"Something more than the mere commission of a tort is always required for punitive damages. There must be circumstances of aggravation or outrage, such as spite or 'malice,' or a fraudulent or evil motive on the part of the defendant, or such a conscious and deliberate disregard of the interests of others that the conduct may be called wilful or wanton. There is general agreement that, because it lacks this element, mere negligence is not enough, even though it is so extreme in degree as to be characterized as 'gross' . . . . Still less, of course, can such damages be charged against one who acts under an innocent mistake in engaging in conduct that nevertheless constitutes a tort. . . . [Cit.]"
Colonial Pipeline Co. v. Brown, 258 Ga. 115, 121-122 (4) (365 SE2d 827) (1988). An award of punitive damages cannot be supported by the mere negligent failure to adhere to a legal standard; rather, there must be clear and convincing evidence that the defendant's actions showed "willful misconduct, malice, fraud, wantonness, oppression, or that entire want of care which would raise the presumption of conscious indifference to consequences." OCGA 51-12-5.1 (b).
Presuming a jury finds plaintiffs to be entitled to recover compensatory damages from ICI on their design defect claim under the risk-utility analysis set forth in Banks I, the jury clearly would be authorized, when weighing a possible award of punitive damages, to consider whether and to what extent ICI's actions were influenced, affected, or dictated by the status of the law in this State and any other applicable state at the time of its actions. However, because any award of punitive damages must be based on clear and convincing evidence that ICI acted in a manner set forth in OCGA 51-12-5.1 (b), it follows that evidence showing mere negligence in the design of the rodenticide cannot serve as the basis for an award of punitive damages. Thus, contrary to ICI's argument, the jury's consideration on retrial of punitive damages does not mean that ICI could be held liable for punitive damages because it failed to adhere to the legal standard in Banks I; rather, ICI can be held liable if and only if the evidence of its actions in regard to the rodenticide's design clearly and convincingly show the kind of aggravating circumstances that would support an award of punitive damages under OCGA 51-12-5.1.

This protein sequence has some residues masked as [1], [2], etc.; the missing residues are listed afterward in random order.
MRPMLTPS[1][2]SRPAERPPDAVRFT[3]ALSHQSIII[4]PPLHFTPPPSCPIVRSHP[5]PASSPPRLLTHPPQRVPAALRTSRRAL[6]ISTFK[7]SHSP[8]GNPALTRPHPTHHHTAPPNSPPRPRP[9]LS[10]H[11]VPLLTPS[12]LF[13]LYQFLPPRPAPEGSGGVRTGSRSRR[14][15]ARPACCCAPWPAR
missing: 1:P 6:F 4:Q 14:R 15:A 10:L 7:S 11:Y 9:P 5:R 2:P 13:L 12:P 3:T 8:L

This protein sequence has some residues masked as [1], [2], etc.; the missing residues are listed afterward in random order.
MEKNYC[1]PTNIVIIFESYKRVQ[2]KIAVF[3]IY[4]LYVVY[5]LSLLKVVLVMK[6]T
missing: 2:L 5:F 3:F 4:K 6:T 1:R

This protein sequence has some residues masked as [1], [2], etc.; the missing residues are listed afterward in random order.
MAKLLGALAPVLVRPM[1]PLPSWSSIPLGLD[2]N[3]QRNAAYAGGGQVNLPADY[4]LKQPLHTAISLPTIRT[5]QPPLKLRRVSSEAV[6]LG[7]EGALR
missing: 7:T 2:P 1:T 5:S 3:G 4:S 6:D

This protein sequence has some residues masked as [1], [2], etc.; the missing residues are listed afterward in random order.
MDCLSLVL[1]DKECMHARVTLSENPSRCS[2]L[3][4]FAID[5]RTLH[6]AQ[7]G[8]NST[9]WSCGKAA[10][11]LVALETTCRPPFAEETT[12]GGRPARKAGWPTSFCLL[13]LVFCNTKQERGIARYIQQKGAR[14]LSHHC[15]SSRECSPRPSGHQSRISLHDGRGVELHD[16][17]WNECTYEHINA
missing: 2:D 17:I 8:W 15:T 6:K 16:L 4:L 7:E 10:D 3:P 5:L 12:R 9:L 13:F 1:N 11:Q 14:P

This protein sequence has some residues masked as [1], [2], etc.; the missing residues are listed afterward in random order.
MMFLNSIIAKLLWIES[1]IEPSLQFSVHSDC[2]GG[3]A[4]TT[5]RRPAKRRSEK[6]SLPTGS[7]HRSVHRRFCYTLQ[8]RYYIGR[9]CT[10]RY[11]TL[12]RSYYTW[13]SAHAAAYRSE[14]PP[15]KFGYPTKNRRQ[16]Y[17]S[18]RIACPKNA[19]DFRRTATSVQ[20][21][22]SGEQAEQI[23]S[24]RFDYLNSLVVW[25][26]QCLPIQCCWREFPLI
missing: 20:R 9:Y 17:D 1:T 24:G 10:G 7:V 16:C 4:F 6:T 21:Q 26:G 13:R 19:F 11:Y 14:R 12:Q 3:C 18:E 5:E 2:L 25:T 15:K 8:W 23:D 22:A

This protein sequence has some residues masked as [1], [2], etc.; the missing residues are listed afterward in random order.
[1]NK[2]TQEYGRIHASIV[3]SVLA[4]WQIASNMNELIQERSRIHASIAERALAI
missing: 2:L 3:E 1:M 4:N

Therefore, the Court of Appeals erred by holding that plaintiffs are barred upon retrial from seeking punitive damages and its opinion is accordingly reversed.
FLETCHER, Presiding Justice, dissenting.
In Banks v. ICI Americas, 4 ("Banks I") the majority remanded the case to the Court of Appeals for a resolution of the remaining enumerations of error. ICI argued in one enumeration of error that the evidence did not support an award of punitive damages. The Court of Appeals reviewed the record and agreed. Given the absence of any discussion in this Court's opinion in Banks I of retroactivity, the Court of Appeals did not err in addressing and resolving a pertinent issue.
The majority's treatment of the Chevron Oil 5 factors blurs separate issues. Whether the risk-utility analysis adopted in Banks I is to apply to the parties in this case, 6 or retroactively to parties not yet before the court, is not in issue in this appeal. The sole question here is one of the availability of remedies. Looking at this narrow issue, the equities clearly weigh in favor of limiting plaintiffs on retrial to compensatory damages.